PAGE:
The Issue Of Defining A 'Target'

It seems like an increasingly segmented classification of Hispanics is more than ever the holy grail of marketing efforts. At least that’s what the many statistics compiled by a rapidly growing number of specialized firms in acquiring data seem to point to. And how could that not be the case when the numbers continue to attest the incredible force behind such a large group of people? 

 

To understand what I mean, let’s consider some statistics from the social media analysis following this year’s Latin Grammy Awards, which aired on Thursday, Nov. 21 (according to data cited by HispanicPRblog.com):

 

The night of the Latin Grammys, there were more than 109,000 tweets that included the #LatinGrammy hashtag on Twitter.

 

In comparison, “The X Factor” (U.S.) hashtag, #xfRESULTS, received merely 6,034 mentions on Twitter that same night. “Thursday Night Football” was mentioned approximately 3,240 times on Twitter, but the NBA games dwarfed that number with the 14,942 tweets they garnered. Sure, it’s five times that of “Thursday Night Football,” but still only about one-seventh of the “#LatinGrammy” presence.... The #Glee hashtag’s 54,425 Twitter mentions were the most impressive performance of these “American” shows, but it still came up about 51% short of matching the Latin Grammy conversation.

 

But just because these other conversations weren’t about the Latin Grammy Awards, it doesn’t mean they have anything to do with the Hispanic community; 75% of all of the previously mentioned conversations were conducted in Spanish! Logic would dictate that the more specialized knowledge a brand can have about their intended audience of consumers, the more specific and, thus, effective communication these brands could and would implement, right?

 

Contrary to this logic, in an attempt to find more effective ways to decipher and unravel the mystery of how to tap into the enormous resource that Hispanics represent, some companies are turning to Facebook’s recently launched a Hispanic affinity cluster feature. With its 23 million Hispanic users in the U.S. alone, Facebook describes this tool as “a new way to identify U.S. Hispanic Facebook users and group them into the new cluster that marketers can use to target Hispanics [...] you can use it to further segment Hispanics by age, geography, precise interest, language, relationship status and education.”

 

It seems to me that all these numbers and attempts at understanding and classifying and quantifying begin to sound more like a struggle to find another way to fit a square peg into a round hole than a genuine interest in understanding who I really am as a Hispanic consumer, so that my needs can be better served.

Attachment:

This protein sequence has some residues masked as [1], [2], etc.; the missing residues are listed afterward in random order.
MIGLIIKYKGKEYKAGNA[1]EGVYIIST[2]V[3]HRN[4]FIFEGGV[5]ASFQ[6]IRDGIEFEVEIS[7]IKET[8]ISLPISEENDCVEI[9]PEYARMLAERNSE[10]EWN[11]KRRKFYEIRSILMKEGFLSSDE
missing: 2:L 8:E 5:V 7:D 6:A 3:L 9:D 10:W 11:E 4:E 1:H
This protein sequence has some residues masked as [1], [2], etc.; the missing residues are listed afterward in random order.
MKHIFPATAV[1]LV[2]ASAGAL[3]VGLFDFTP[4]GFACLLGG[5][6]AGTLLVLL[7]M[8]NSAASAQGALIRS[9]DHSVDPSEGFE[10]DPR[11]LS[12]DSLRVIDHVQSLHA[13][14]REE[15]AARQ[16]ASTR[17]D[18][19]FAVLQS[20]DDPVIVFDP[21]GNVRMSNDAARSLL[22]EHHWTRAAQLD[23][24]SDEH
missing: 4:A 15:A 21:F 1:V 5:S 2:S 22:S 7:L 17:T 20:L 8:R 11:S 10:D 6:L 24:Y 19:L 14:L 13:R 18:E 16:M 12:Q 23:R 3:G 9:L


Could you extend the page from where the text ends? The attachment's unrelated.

I don’t know how recent my personal conflict about all this is (I only just became consciously aware of it, but it might have been brewing). But, more and more, when I put on my “Hispanic consumer” skin, I feel icky knowing that there is an entire industry to which I’m not considered a person with individual tastes and interests, and a set of values and perceptions about life that are as much a product of my family experience as they are a product of the culture I grew up in. Instead, I feel like to them I’m a set of statistics and formulas, which they can use in an attempt to figure out how to sell me their products most efficiently, rather than effectively.

 

Perhaps it is not just about the Hispanic market. Perhaps it is something that’s rooted in the way the advertising industry as a whole has evolved. Maybe it should be less about targeting and more about sharing and understanding. I just wish more of the “insight” into my culture and my segment of the population (dare I say, “Hispanicity?”) that is available to brands had more to do with the essence of who I am. So the brands could, in turn, build a more meaningful connection with me.

 

I guess what I’m trying to convey is that there is nothing wrong with information “insights” into our community. But I think that, through this insight, brands have an opportunity to really connect with and touch and affect the lives of a very significant group of people, who contribute to the greatness of not just this country, but of the world. And it is up to those of us who provide these insights to steer the conversation in that direction.

Juan AcevesComment